Fact or fiction? Men who help with housework enjoy better sex life

Nov 10, 2015, 10:20 IST | Suprita Mitter and Dipanjan Sinha

All the men, who shrug domestic work, think again. If the lives of 1,300 people are anything to go by, then participation in domestic work leads to better and more sex in a relationship

All the men, who shrug domestic work, think again. If the lives of 1,300 people are anything to go by, then participation in domestic work leads to better and more sex in a relationship.

This was suggested by a study conducted by University of Alberta in Canada after studying the couples for five years.

City experts like psychologist, Seema Hingorrany, relationship counsellor Ameeta Sanghavi Shah and psychologist Shyam Mithiya seem to concur with the study, though they add that it is still unusual for men to share a bulk of housework.

Take the plunge
Mithiya, who runs a clinic in Ghatkopar and deals with relationship issues, says that it is still not very common for men to share household chores in India and hence, it is even more beneficial for intimacy, as it’s indication of the effort teh man puts in. “Knowingly or unknowingly, sex life improves,” he says.

He also points out that there are more men willing to participate in household work than a few years ago. Hingorrany, who is also the Author of Beating the Blues, a book on mental health, agrees, “This scenario is not common as many men still hesitate to admit that they help their wives at home.” However, she points out that things are changing.

“We do witness relationships where men are more proactive in giving a helping hand to the lady with chores. Their overall relationship including sex life is healthier and better,” she says. She adds that the study carries merit since when couples collaborate on tasks, they bond well and have more value and respect for each othe, enhancing the chances of intimacy.

Hingorrany narrates a case of a Mumbai- based working couple, aged 30 and 28, respectively who had approached her with their dysfunctional relationship. “The main grouse she had was that he would not help her with daily chores. This would leave her feeling angry and tired, as both had hectic work schedules.

With the help of therapy, he realised that he needs to break his old school thought (read: conventional thinking) and help her. The results were wonderful. In one of the therapy sessions, She mentioned that this change has made their sex life healthier too,” she recalls. They realised that when they argued over who woul do the dishes, it drained them physically and mentally, leaving them with no energy for between the sheets.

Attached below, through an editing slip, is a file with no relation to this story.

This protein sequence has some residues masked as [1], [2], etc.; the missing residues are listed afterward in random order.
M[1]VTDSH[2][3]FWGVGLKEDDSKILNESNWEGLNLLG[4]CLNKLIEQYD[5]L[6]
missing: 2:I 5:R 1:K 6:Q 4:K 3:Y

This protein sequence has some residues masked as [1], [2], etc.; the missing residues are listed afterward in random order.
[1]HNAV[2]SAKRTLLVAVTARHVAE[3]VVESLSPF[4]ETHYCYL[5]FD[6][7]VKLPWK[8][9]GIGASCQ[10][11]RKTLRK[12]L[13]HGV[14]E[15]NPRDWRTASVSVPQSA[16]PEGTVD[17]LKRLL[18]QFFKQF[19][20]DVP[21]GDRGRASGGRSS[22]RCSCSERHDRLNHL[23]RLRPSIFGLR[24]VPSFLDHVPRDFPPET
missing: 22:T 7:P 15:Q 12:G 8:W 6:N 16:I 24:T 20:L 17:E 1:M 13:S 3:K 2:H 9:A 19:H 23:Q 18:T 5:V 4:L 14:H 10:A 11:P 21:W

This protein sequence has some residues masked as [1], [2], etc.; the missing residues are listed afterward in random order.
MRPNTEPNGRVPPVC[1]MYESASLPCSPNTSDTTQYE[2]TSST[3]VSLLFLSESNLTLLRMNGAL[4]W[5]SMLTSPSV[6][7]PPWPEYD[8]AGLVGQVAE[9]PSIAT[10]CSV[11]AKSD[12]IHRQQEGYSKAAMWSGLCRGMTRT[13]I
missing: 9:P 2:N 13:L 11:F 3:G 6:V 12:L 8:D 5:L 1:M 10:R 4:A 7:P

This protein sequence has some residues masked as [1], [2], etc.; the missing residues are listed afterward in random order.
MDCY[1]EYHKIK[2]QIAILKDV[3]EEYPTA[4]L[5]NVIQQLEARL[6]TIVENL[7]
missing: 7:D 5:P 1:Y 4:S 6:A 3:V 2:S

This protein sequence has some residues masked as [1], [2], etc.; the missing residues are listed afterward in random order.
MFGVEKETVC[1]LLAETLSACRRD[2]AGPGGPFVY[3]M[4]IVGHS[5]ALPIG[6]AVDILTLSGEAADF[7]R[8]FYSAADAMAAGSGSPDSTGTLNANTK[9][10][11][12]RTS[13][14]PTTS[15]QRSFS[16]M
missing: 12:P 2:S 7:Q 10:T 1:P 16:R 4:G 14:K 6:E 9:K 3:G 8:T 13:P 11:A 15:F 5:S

“Many times, when the wife vents to us about the husband not helping, it often leads to the husband realising that there may be issues with the way he is thinking, which is why, they even agree to see a therapist in the first place. We try and show them what we refer to as ‘future templates’ which helps them see the consequences of their current actions, and the benefits that change can bring,” she explains.

Urban truths
City-based relationship counsellor, Ameeta Sanghavi Shah, however, says that the study holds true for many urban couples. “This would surely be true for the educated urban dual career couples or even single career couples. Women want men to either share household work or child care (if nuclear) or, at least, be considerate.

This definitely leads to a feeling of being supported, cared for and loved. In joint families, they expect men to remain supportive in relieving them of some of the family expectations,” she says.

Sanghavi adds, “These matters play into intimacy and rapport. It reduces stress and fatigue and hence, leaves her feeling loved and energetic. It allows space for taking care of oneself and looking good. Also, the time for leisure increases the possibility of romantic moments.” She says that husbands now need to view the wife’s role differently from the one they carried while growing up. “They cannot expect their wives to do what their mothers did. It will not work,” Sanghavi explains.

Forty two-year old Pranali Deshmukh’s (name changed) husband would not participate in domestic work. This led to differences between them. When it become unmanageable after their daughter was born, her husband started making an effort.

“Both, my mother and in-laws, live in different cities. It was tough to manage a new-born on my own. When Prakash started helping out, I felt he was paying more attention to me, and I made an effort to try to keep the spark in our marriage alive. It was difficult at first but his involvement with the house brought us a lot closer.”

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